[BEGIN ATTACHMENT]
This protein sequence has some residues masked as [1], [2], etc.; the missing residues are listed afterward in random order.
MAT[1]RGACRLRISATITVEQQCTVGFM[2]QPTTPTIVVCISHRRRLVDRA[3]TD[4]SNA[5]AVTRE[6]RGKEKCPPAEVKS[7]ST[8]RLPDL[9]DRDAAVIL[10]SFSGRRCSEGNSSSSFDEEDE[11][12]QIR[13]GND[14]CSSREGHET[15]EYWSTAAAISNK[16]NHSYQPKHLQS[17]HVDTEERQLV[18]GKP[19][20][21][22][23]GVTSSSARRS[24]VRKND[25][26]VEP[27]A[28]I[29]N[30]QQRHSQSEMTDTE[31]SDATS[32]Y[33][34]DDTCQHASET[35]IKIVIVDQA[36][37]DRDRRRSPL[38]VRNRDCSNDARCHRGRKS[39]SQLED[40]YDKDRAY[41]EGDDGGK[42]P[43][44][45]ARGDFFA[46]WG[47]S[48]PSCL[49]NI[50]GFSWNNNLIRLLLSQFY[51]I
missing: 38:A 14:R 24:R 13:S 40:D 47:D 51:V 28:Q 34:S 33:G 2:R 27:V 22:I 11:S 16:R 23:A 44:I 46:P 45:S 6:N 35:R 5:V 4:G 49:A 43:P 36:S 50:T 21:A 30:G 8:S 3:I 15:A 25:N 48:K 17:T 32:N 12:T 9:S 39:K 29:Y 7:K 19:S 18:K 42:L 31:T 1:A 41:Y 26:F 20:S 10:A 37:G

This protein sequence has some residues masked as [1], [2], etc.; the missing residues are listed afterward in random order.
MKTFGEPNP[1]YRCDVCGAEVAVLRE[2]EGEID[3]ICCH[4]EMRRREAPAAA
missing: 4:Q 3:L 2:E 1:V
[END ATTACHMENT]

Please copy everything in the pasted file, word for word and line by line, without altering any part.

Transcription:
This protein sequence has some residues masked as [1], [2], etc.; the missing residues are listed afterward in random order.
MAT[1]RGACRLRISATITVEQQCTVGFM[2]QPTTPTIVVCISHRRRLVDRA[3]TD[4]SNA[5]AVTRE[6]RGKEKCPPAEVKS[7]ST[8]RLPDL[9]DRDAAVIL[10]SFSGRRCSEGNSSSSFDEEDE[11][12]QIR[13]GND[14]CSSREGHET[15]EYWSTAAAISNK[16]NHSYQPKHLQS[17]HVDTEERQLV[18]GKP[19][20][21][22][23]GVTSSSARRS[24]VRKND[25][26]VEP[27]A[28]I[29]N[30]QQRHSQSEMTDTE[31]SDATS[32]Y[33][34]DDTCQHASET[35]IKIVIVDQA[36][37]DRDRRRSPL[38]VRNRDCSNDARCHRGRKS[39]SQLED[40]YDKDRAY[41]EGDDGGK[42]P[43][44][45]ARGDFFA[46]WG[47]S[48]PSCL[49]NI[50]GFSWNNNLIRLLLSQFY[51]I
missing: 38:A 14:R 24:R 13:S 40:D 47:D 51:V 28:Q 34:S 33:G 2:R 27:V 22:I 11:S 16:R 23:A 44:I 46:P 45:S 6:N 35:R 5:V 4:G 49:A 43:P 36:S 50:T 21:A 30:G 8:S 3:I 15:A 25:N 48:K 17:T 32:N 12:T 9:S 39:K 29:Y 7:K 19:S 18:K 42:L 31:T 1:A 41:Y 26:F 20:S 10:A 37:G

This protein sequence has some residues masked as [1], [2], etc.; the missing residues are listed afterward in random order.
MKTFGEPNP[1]YRCDVCGAEVAVLRE[2]EGEID[3]ICCH[4]EMRRREAPAAA
missing: 4:Q 3:L 2:E 1:V